New York State and City law already impose a myriad of posting and notice distribution requirements on New York City employers. Beginning July 1, 2024, New York City employers must distribute to employees and “conspicuously post” a notice provided by city agencies that lists employee rights under federal, state, and local laws. The notice will identify which laws apply to workers regardless of immigration status and include information about union organizing right.
New employees must be provided this notice on or before the employee’s first day of work. Businesses that operate online and cannot physically post the notice must comply by posting the notice online where its employees can see. Notices must be provided in English, as well as any language spoken as a primary language by at least five percent of an employer’s employees.
This notice and distribution requirement is part of the City’s “Workers’ Bill of Rights,” Int. 569-B, which was passed by the New York City Council on Nov. 2, 2023. On Dec. 4, 2023, Mayor Eric Adams returned the bill. As a result, it became law.
Utah Consumer Privacy Act: Effective as of December 31, 2023!
Happy 2024 folks! As we turn the page on 2023, we mustn’t overlook the dynamic changes in state privacy laws as we step into the New Year.
In March 2022, Utah became one of the early states to enact a consumer data privacy law. While the Utah Consumer Privacy Act (UCPA) is perceived as being more favorable to businesses compared to its predecessors — the CCPA/CPRA, VCDPA, and the CPA — businesses operating in Utah must keep in mind key regulations required by UCPA.
Ohio Passes Recreational Marijuana Law: What Employers Should Know
Joining 23 other states, Ohio has passed a recreational marijuana law. On November 7, 2023, Ohioans voted to pass an initiative legalizing and regulating the cultivation, sale, purchase, possession, use, and home growth of recreational marijuana.
The new law does not require an employer to “accommodate an employee’s use, possession, or distribution of adult use cannabis.”
The ballot language allows the sale, purchase, and possession of marijuana by Ohio residents aged 21 and older. In December, adults can legally possess up to 2.5 ounces of marijuana, possess up to 15 grams of cannabis extract, and grow up to six marijuana plants in their primary residence, or up to 12 plants per residence with two or more adult residents.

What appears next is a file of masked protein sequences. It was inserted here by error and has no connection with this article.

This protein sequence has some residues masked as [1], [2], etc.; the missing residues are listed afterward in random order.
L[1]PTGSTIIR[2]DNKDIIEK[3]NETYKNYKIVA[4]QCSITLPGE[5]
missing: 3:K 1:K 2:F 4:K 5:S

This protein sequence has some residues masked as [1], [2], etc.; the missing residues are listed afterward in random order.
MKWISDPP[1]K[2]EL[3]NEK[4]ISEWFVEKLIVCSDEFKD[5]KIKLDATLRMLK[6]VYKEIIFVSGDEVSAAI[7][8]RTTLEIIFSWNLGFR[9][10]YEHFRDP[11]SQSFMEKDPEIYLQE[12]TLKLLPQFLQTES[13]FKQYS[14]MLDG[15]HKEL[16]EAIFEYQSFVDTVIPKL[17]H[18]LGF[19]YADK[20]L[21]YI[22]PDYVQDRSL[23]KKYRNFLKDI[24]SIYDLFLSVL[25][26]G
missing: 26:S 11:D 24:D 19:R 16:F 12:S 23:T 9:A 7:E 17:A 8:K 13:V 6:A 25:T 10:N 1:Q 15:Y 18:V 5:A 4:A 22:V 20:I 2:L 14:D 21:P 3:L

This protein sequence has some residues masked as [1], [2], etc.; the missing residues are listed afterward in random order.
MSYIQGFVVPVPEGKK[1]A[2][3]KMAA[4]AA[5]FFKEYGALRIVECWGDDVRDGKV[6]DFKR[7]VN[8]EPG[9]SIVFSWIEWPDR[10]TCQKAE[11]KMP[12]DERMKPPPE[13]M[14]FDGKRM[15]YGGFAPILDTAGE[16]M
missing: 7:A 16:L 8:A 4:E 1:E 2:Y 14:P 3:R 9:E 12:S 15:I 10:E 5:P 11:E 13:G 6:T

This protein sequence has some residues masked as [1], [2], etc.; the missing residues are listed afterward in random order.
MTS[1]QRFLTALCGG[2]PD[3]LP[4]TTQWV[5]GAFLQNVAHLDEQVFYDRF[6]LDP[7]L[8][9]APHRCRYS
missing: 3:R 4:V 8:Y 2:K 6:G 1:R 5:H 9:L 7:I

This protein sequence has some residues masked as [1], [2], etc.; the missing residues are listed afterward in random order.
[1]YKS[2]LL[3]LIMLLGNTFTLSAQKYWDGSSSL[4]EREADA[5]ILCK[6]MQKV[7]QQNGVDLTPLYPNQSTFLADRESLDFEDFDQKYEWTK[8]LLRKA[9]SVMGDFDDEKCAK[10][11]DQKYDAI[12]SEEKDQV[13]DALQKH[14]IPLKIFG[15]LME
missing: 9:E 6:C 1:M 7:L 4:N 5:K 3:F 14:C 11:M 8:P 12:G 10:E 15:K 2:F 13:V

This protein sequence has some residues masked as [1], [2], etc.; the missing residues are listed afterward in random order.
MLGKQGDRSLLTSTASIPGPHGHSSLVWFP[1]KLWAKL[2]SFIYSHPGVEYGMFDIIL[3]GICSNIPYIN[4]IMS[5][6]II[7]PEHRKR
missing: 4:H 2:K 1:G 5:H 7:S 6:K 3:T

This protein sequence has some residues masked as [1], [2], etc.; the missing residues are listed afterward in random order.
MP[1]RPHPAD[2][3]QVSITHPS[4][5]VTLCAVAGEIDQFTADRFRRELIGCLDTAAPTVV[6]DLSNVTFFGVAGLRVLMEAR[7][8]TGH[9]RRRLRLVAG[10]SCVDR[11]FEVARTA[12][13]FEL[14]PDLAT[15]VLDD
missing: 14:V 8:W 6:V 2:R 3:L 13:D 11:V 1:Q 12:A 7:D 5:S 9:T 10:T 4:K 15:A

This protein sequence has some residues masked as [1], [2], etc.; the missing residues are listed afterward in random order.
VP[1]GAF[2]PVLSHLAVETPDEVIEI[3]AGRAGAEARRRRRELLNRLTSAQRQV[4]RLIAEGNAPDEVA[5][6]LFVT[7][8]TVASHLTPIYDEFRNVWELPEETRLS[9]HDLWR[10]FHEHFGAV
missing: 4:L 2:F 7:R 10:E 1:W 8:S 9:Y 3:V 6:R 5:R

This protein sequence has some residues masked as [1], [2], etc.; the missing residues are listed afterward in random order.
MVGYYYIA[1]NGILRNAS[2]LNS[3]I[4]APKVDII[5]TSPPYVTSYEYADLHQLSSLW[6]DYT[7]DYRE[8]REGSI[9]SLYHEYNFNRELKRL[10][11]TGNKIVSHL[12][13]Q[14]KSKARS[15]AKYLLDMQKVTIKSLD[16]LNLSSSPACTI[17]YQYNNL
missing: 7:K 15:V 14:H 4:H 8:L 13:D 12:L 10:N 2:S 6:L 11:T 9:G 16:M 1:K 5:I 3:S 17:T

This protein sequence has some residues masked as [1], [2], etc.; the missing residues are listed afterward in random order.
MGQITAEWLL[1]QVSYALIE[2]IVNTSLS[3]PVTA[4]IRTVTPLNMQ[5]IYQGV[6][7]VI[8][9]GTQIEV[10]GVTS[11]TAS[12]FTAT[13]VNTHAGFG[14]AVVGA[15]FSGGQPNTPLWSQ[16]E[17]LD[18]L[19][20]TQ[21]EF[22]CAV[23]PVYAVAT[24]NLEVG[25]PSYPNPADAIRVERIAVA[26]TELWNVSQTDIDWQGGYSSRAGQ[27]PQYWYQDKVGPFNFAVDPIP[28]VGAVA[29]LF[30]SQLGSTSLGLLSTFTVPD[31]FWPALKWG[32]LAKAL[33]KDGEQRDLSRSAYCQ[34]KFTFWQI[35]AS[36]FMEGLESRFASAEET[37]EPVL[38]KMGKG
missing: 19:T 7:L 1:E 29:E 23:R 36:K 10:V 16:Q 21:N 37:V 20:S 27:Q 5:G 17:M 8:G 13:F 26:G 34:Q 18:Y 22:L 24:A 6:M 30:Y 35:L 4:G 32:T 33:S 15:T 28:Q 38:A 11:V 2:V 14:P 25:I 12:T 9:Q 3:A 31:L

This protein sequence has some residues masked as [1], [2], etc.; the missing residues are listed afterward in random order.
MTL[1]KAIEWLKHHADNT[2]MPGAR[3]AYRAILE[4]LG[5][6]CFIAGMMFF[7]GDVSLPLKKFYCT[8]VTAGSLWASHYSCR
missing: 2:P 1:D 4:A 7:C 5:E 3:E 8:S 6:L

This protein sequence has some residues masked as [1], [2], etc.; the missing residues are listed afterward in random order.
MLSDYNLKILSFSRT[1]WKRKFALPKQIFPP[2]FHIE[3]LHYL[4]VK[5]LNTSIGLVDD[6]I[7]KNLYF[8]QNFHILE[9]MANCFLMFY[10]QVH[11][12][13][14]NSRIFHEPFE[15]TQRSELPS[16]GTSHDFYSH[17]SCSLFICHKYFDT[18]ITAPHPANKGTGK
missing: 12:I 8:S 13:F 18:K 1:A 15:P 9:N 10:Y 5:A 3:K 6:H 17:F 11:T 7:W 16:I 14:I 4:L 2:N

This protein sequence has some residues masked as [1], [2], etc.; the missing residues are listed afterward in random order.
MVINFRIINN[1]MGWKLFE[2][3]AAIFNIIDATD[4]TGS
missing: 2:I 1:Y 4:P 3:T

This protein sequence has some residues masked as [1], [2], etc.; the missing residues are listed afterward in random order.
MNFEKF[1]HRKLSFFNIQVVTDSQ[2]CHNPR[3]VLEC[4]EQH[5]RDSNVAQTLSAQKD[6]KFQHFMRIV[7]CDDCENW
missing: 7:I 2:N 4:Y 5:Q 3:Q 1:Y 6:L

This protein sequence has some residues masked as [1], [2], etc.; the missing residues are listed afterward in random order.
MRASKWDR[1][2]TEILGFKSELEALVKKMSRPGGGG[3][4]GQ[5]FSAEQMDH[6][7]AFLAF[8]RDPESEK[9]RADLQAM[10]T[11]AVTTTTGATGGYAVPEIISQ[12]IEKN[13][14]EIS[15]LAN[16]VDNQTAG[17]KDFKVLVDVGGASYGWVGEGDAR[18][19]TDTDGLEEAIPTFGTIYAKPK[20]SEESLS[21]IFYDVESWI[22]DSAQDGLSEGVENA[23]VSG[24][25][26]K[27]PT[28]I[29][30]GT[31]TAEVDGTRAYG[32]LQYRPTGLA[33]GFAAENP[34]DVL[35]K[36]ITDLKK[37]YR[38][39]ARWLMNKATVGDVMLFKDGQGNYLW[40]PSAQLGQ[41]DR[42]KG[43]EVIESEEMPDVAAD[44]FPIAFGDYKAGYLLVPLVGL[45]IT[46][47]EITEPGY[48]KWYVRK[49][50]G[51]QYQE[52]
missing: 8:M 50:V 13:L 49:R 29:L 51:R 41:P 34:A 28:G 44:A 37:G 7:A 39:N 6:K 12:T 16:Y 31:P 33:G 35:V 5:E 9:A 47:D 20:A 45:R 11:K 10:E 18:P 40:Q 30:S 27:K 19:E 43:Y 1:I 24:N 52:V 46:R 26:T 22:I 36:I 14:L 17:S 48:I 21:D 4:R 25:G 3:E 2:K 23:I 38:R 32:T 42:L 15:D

Ohioans purchasing recreational marijuana are subject to a 10 percent excise tax, along with state and local sales taxes. According to the ballot text, some of the revenue collected from these taxes will support social equity and jobs programs.
Ohio’s medical marijuana program remains in effect and unchanged by the new law.
The law will become effective 30 days after the vote, on December 7, 2023. Further, the new law authorizes Ohio’s Department of Commerce to create rules on how the program will work.
CJEU Rules on Processing of Sensitive Data and Compensation Under the GDPR
On December 21, 2023, the Court of Justice of the European Union (“CJEU”) issued its judgment in the case of Krankenversicherung Nordrhein (C-667/21) in which it clarified, among other things, the rules for processing special categories of personal data (hereafter “sensitive personal data”) under Article 9 of the EU General Data Protection Regulation (“GDPR”) and the nature of the compensation owed for damages under Article 82 of the GDPR.
The case related to the processing of an incapacitated employee’s personal data, including health data, by the medical service provider (“MDK”) of a health insurance fund in Germany. Under applicable law, the MDK draws up reports on the capacity of individuals insured by the health insurance fund to work. These may include reports concerning the health of MDK’s own employees.
After becoming aware of the fact that a report concerning himself had been prepared, an employee of MDK sought compensation under Article 82 of the GDPR. “Supporting this decision, the US Attorney General, on September 18, designated the UK as a ‘qualifying state’ under Executive Order 14086.
This will allow all UK individuals whose personal data has been transferred to the US under any transfer mechanisms (i.e. including those set out under UK GDPR [General Data Protection Regulation] Articles 46 and 49) access to the newly established redress mechanism in the event that they believe that their personal data has been accessed unlawfully by US authorities for national security purposes.”
Stay Compliant with Your Background Screening Program
The evolving landscape of compliance continues to bring forth new challenges and obligations for businesses globally. Cisive's experts are here to keep you aware of the ever-changing legal landscape and how it impacts your employment background checks. Should you need further insights on how these updates may impact your background check process, don't hesitate to reach out. Contact a Cisive expert today for personalized guidance and solutions.
As always, please consult your legal team when determining how these updates may impact your background screening program and policies.